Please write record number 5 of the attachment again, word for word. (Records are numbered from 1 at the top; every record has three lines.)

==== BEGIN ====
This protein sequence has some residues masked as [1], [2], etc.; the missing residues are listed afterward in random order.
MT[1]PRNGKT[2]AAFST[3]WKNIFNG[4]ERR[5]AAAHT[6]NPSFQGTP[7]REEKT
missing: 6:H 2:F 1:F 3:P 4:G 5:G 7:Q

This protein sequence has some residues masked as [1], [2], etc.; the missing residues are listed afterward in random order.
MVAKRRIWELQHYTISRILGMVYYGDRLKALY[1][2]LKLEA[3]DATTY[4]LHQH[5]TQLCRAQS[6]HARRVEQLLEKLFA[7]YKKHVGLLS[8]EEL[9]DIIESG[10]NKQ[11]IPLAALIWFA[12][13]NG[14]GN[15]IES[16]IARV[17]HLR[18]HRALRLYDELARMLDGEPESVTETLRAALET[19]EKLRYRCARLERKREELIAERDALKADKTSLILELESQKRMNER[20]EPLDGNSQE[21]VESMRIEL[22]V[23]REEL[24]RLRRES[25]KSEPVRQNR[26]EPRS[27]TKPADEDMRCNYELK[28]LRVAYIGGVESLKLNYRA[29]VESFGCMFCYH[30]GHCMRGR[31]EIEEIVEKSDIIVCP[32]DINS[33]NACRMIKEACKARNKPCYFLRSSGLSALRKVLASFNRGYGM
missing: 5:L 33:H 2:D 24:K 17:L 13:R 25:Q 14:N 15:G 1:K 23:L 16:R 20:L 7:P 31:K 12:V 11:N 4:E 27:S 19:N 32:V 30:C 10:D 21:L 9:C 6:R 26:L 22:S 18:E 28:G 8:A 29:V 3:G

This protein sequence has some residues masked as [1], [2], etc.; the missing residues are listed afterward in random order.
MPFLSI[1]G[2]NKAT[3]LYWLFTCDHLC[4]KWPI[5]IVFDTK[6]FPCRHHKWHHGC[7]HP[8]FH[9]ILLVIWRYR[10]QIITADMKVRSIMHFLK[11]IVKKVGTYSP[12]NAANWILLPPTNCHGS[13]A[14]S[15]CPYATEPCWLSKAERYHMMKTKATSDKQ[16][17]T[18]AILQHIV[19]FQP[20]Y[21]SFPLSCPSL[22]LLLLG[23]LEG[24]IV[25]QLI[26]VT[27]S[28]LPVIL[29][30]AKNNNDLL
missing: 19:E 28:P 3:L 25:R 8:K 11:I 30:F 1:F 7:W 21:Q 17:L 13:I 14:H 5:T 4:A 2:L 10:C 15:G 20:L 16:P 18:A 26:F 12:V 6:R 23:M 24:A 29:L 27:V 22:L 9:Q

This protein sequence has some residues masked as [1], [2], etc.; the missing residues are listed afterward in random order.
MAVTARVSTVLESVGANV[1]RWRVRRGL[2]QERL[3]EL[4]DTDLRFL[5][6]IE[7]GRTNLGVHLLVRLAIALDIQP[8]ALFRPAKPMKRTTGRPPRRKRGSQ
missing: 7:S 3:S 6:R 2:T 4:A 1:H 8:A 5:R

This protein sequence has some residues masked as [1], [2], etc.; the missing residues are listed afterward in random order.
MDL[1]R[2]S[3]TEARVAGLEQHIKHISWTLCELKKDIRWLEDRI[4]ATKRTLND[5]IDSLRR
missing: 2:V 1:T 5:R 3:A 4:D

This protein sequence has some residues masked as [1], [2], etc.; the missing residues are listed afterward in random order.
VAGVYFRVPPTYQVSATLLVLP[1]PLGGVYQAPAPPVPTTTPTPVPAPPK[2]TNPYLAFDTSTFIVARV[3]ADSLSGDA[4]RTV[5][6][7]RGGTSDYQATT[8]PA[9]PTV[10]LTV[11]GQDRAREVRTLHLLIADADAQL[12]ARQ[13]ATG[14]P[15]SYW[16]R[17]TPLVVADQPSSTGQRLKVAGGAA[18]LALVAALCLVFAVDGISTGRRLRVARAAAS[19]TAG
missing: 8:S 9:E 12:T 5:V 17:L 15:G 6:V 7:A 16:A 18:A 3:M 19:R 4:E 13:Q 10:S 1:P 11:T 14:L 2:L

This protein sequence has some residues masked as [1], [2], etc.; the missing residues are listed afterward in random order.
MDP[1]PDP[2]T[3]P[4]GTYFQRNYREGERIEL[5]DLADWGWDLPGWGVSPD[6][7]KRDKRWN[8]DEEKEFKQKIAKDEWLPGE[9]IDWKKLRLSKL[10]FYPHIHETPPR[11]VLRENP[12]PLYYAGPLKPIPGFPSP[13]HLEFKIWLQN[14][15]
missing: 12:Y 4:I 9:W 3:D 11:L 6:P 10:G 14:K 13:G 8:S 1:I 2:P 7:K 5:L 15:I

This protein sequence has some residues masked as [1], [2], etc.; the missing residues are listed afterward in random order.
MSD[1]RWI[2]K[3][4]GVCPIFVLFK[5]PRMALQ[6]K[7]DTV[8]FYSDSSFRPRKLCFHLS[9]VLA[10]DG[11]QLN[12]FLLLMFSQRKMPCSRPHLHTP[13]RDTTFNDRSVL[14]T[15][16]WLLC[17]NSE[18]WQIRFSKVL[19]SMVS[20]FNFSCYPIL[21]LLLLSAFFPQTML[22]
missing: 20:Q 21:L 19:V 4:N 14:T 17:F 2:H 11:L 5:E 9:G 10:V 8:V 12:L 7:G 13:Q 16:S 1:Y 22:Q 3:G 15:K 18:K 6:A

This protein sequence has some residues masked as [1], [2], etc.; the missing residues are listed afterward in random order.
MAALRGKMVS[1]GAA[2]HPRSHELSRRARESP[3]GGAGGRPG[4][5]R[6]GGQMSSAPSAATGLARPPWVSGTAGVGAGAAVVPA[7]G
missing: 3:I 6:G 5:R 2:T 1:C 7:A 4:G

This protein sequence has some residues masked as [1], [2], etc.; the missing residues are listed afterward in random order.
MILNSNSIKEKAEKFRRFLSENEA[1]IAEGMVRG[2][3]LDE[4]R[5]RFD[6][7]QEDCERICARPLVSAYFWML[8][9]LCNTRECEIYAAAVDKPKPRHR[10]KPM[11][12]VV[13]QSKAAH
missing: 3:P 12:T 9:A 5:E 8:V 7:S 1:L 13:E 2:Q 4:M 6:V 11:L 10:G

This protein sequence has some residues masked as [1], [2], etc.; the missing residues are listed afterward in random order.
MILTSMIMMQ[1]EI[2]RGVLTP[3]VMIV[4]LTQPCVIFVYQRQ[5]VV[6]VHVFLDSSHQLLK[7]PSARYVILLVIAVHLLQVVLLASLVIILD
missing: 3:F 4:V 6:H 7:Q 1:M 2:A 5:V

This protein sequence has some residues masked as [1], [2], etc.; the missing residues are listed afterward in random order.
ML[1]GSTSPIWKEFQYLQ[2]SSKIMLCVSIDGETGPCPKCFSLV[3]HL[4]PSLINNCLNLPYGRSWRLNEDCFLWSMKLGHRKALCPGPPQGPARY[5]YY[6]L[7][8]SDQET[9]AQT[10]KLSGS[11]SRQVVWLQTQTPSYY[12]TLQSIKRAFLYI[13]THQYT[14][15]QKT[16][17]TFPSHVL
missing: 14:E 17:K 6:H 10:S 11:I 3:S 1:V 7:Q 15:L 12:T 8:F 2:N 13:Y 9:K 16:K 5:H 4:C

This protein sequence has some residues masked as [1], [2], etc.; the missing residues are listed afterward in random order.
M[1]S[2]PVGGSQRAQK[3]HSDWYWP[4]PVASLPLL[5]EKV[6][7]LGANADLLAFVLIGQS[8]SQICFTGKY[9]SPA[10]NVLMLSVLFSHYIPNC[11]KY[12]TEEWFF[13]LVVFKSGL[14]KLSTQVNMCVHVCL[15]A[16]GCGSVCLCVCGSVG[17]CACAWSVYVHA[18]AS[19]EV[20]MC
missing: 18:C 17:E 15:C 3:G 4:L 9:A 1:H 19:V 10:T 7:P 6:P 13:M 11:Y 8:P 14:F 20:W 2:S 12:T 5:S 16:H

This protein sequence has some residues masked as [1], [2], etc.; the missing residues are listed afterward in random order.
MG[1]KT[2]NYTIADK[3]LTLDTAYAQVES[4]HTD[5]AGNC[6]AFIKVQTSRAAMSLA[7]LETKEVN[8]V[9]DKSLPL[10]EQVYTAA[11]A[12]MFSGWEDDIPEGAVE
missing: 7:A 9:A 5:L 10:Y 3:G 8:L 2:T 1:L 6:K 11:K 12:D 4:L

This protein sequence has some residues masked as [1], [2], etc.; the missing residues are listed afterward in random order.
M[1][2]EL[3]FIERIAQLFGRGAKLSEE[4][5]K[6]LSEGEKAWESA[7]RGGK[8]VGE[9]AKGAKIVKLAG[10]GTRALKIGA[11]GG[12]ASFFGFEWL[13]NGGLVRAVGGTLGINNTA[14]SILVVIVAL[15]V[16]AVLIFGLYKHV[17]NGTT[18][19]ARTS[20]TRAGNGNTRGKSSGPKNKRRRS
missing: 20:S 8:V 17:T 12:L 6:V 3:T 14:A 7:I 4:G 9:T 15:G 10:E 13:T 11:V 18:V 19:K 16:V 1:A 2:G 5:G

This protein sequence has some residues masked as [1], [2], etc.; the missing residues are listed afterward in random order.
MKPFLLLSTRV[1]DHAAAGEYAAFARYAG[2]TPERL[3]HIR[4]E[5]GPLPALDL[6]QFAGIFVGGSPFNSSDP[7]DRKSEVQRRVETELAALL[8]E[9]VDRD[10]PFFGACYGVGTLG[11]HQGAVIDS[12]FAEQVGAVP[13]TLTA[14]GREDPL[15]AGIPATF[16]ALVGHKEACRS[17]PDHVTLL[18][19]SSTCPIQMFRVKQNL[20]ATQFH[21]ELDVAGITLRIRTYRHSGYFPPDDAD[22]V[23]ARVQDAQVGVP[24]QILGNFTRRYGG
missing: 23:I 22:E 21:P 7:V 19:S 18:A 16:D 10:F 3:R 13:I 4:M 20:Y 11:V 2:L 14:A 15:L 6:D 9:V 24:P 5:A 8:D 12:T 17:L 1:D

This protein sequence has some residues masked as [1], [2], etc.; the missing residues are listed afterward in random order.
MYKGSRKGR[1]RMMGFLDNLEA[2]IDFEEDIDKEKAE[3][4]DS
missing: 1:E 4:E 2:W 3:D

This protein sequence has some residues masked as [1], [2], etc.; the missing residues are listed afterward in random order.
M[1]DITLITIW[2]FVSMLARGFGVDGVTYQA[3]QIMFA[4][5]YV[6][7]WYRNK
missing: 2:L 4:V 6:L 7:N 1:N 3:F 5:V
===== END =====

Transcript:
This protein sequence has some residues masked as [1], [2], etc.; the missing residues are listed afterward in random order.
MDL[1]R[2]S[3]TEARVAGLEQHIKHISWTLCELKKDIRWLEDRI[4]ATKRTLND[5]IDSLRR
missing: 2:V 1:T 5:R 3:A 4:D